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Clinical-trial data suggest that an antiviral pill called ensitrelvir is among the first treatments for COVID-19 that helps the sense of smell and taste return more quickly after infection. For now, ensitrelvir is available only in Japan (under the brand name Xocova) but it is under fast-track review in the United States. “When the Omicron variants became dominant, the loss of taste and smell started to become less and less common,” says infectious-disease specialist Amesh Adalja. “But it still occurs, and it is a distressing symptom.”
Nature | 2 min read
Reference: Shinogi press release
A US–Russian partnership that discovered the five heaviest elements is over because of Russia’s invasion of Ukraine. Yuri Oganessian — the only living person with an element, oganesson, named after him — confirmed that his laboratory in Russia can no longer collaborate with US teams because of sanctions. Instead, Lawrence Berkeley National Laboratory — where elements including berkelium were discovered — will pursue the first sighting of element 120 on its own.
Chemistry World | 5 min read
Indirect evidence of ‘dark photons’ has been spotted in the shrapnel of thousands of particle-smashing experiments. This could provide a glimpse into the mysterious nature of dark matter — which seems to make up most of the mass of the universe but is almost impossible to observe, other than by its gravitational effects. “The story is something like this: there could be an additional dark sector, where dark matter resides,” says particle physicist Carlos Wagner. Dark photons, if they exist, could weakly interact with normal matter, offering a window into the dark sector.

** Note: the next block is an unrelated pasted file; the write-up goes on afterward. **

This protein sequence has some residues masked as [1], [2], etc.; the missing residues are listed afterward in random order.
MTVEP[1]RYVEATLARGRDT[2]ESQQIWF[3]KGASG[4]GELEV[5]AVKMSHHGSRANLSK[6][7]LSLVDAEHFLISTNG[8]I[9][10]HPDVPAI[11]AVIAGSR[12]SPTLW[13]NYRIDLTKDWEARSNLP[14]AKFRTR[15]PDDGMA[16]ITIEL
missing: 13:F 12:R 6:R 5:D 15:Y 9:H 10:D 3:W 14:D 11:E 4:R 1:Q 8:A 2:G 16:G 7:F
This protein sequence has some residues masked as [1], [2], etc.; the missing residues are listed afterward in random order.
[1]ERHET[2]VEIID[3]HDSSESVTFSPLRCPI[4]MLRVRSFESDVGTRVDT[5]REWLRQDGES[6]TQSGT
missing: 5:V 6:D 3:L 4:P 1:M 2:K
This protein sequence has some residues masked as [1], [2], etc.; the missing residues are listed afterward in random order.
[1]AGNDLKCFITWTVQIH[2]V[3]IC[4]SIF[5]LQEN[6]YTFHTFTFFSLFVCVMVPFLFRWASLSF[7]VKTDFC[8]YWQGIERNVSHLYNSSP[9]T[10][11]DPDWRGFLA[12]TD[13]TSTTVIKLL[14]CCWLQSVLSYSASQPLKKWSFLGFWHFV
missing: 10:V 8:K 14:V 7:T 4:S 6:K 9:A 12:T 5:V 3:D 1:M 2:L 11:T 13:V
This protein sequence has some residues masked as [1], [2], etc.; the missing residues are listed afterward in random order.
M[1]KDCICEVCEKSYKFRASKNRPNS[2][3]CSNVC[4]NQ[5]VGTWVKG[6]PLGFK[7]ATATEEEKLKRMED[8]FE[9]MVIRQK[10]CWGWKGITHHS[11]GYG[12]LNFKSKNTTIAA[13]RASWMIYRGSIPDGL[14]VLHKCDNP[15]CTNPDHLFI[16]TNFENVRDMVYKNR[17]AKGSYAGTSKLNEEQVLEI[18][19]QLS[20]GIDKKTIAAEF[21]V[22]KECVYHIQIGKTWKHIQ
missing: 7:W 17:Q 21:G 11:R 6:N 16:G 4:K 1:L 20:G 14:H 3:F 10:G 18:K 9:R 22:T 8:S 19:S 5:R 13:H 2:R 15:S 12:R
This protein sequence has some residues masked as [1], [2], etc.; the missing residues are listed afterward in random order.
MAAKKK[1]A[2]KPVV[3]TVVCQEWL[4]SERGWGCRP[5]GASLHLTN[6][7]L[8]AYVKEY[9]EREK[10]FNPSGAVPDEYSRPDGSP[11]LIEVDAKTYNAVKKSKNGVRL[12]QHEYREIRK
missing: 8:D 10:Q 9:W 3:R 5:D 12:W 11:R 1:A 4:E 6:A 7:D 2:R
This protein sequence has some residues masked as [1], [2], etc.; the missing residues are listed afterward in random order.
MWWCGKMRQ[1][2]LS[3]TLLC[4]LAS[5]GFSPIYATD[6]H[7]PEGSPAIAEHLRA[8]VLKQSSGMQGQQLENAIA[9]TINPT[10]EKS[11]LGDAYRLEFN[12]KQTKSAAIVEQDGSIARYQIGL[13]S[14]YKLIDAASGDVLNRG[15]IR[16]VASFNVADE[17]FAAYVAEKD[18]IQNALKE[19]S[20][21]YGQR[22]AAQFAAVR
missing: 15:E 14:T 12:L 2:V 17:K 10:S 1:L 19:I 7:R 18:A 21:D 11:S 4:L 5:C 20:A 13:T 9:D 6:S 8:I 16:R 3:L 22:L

Physics World | 7 min read
Reference: Journal of High Energy Physics paper
Table of Contents
Features & opinion
Scientists in Colorado are resurrecting apple trees found in abandoned homesteads, overgrown fields and hidden canyons to revive obscure or forgotten varieties. Across the thousands of types of apple that humans have cultivated throughout history, there are a huge number of genetic mutations that influence flavour, colour, crispness and other characteristics. Scientists hope that these endangered apples’ genes could hold the recipe to unlock the next blockbuster fruit or make trees more resistant to disease, drought and extreme weather.
Nature | 12 min read
Wealthy countries have long been extracting scientific data from poorer nations and pocketing the proceeds. A genetics project in Mexico is trying to change that by giving local researchers advanced access to the data and free computing services. It’s not a perfect solution, argues a Nature editorial, but one that more fields — including genetics, ecology, epidemiology and geology — could adopt.
Nature | 5 min read
The front runner in Argentina’s upcoming presidential elections says he wants to disband ministries and privatize research — a deeply concerning prospect that would be disastrous for the country, argues Argentine geologist Victor Ramos. Education and science are key to overcoming the country’s economic crisis, he writes. “Scientists in Argentina and beyond must shout louder and make their voices heard.”
Nature | 5 min read
Image of the day
The blood vessels in the placenta of a mouse with a normal microbiome (left, top and bottom) are more elaborate than those of a mouse without resident bacteria. The difference illustrates how the beneficial bacteria that live naturally in a mouse’s gut help pregnant females to form a healthy placenta to support the developing fetuses. (Nature Research Highlight, 1 min read, Nature paywall)
Reference: Science Advances paper